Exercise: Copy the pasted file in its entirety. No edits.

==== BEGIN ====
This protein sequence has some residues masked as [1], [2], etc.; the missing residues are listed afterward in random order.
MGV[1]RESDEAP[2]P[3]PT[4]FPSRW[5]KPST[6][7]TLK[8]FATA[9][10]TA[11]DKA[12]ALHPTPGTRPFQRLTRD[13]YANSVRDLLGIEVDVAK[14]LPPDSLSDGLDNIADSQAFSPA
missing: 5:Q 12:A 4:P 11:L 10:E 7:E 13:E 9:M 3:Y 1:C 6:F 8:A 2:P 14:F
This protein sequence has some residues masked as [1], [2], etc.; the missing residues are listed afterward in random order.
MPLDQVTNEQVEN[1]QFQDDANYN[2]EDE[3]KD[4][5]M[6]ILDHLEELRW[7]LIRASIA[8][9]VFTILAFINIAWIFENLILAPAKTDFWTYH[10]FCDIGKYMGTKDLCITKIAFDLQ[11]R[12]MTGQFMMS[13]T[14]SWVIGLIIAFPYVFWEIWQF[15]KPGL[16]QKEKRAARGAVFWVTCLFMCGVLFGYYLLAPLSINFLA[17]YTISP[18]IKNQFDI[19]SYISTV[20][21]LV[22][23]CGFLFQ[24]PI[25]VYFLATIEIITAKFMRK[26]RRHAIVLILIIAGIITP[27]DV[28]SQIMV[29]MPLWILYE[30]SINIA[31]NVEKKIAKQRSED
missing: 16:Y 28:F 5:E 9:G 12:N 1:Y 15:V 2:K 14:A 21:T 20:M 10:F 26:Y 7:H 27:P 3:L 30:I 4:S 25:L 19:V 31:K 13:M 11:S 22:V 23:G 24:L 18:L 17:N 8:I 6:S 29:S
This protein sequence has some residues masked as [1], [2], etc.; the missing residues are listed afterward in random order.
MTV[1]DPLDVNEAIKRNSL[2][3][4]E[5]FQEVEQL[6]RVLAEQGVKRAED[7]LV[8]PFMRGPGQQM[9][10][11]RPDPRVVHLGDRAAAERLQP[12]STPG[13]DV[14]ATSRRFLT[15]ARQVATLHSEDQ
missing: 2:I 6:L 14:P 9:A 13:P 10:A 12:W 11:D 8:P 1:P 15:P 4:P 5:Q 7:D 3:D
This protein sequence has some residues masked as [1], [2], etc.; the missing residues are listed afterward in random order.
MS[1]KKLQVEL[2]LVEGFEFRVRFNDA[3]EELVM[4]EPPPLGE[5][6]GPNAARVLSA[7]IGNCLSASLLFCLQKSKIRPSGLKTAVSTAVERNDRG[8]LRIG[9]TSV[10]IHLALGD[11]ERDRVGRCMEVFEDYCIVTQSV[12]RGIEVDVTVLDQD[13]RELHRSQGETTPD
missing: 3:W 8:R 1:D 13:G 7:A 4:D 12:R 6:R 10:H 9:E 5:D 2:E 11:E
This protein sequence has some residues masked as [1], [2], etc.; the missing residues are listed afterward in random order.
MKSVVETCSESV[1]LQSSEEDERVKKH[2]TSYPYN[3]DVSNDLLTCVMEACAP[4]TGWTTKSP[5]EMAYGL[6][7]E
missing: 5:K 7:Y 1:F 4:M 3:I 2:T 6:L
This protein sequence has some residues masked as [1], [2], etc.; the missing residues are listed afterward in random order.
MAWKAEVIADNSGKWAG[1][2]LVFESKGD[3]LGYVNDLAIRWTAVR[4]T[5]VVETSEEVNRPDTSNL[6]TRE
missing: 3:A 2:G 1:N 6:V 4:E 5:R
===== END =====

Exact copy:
This protein sequence has some residues masked as [1], [2], etc.; the missing residues are listed afterward in random order.
MGV[1]RESDEAP[2]P[3]PT[4]FPSRW[5]KPST[6][7]TLK[8]FATA[9][10]TA[11]DKA[12]ALHPTPGTRPFQRLTRD[13]YANSVRDLLGIEVDVAK[14]LPPDSLSDGLDNIADSQAFSPA
missing: 5:Q 12:A 4:P 11:L 10:E 7:E 13:E 9:M 3:Y 1:C 6:F 8:A 2:P 14:F
This protein sequence has some residues masked as [1], [2], etc.; the missing residues are listed afterward in random order.
MPLDQVTNEQVEN[1]QFQDDANYN[2]EDE[3]KD[4][5]M[6]ILDHLEELRW[7]LIRASIA[8][9]VFTILAFINIAWIFENLILAPAKTDFWTYH[10]FCDIGKYMGTKDLCITKIAFDLQ[11]R[12]MTGQFMMS[13]T[14]SWVIGLIIAFPYVFWEIWQF[15]KPGL[16]QKEKRAARGAVFWVTCLFMCGVLFGYYLLAPLSINFLA[17]YTISP[18]IKNQFDI[19]SYISTV[20][21]LV[22][23]CGFLFQ[24]PI[25]VYFLATIEIITAKFMRK[26]RRHAIVLILIIAGIITP[27]DV[28]SQIMV[29]MPLWILYE[30]SINIA[31]NVEKKIAKQRSED
missing: 16:Y 28:F 5:E 9:G 12:N 1:Y 15:V 2:K 14:A 21:T 20:M 10:F 26:Y 7:H 27:P 3:L 30:I 4:S 25:L 19:V 31:K 13:M 11:S 22:V 23:G 24:L 18:L 17:N 8:I 6:S 29:S
This protein sequence has some residues masked as [1], [2], etc.; the missing residues are listed afterward in random order.
MTV[1]DPLDVNEAIKRNSL[2][3][4]E[5]FQEVEQL[6]RVLAEQGVKRAED[7]LV[8]PFMRGPGQQM[9][10][11]RPDPRVVHLGDRAAAERLQP[12]STPG[13]DV[14]ATSRRFLT[15]ARQVATLHSEDQ
missing: 2:I 6:L 14:P 9:A 13:P 10:A 12:W 11:D 8:P 1:P 15:P 4:P 5:Q 7:D 3:D
This protein sequence has some residues masked as [1], [2], etc.; the missing residues are listed afterward in random order.
MS[1]KKLQVEL[2]LVEGFEFRVRFNDA[3]EELVM[4]EPPPLGE[5][6]GPNAARVLSA[7]IGNCLSASLLFCLQKSKIRPSGLKTAVSTAVERNDRG[8]LRIG[9]TSV[10]IHLALGD[11]ERDRVGRCMEVFEDYCIVTQSV[12]RGIEVDVTVLDQD[13]RELHRSQGETTPD
missing: 3:W 8:R 1:D 13:G 7:A 4:D 12:R 6:R 10:H 9:E 5:D 2:E 11:E
This protein sequence has some residues masked as [1], [2], etc.; the missing residues are listed afterward in random order.
MKSVVETCSESV[1]LQSSEEDERVKKH[2]TSYPYN[3]DVSNDLLTCVMEACAP[4]TGWTTKSP[5]EMAYGL[6][7]E
missing: 5:K 7:Y 1:F 4:M 3:I 2:T 6:L
This protein sequence has some residues masked as [1], [2], etc.; the missing residues are listed afterward in random order.
MAWKAEVIADNSGKWAG[1][2]LVFESKGD[3]LGYVNDLAIRWTAVR[4]T[5]VVETSEEVNRPDTSNL[6]TRE
missing: 3:A 2:G 1:N 6:V 4:E 5:R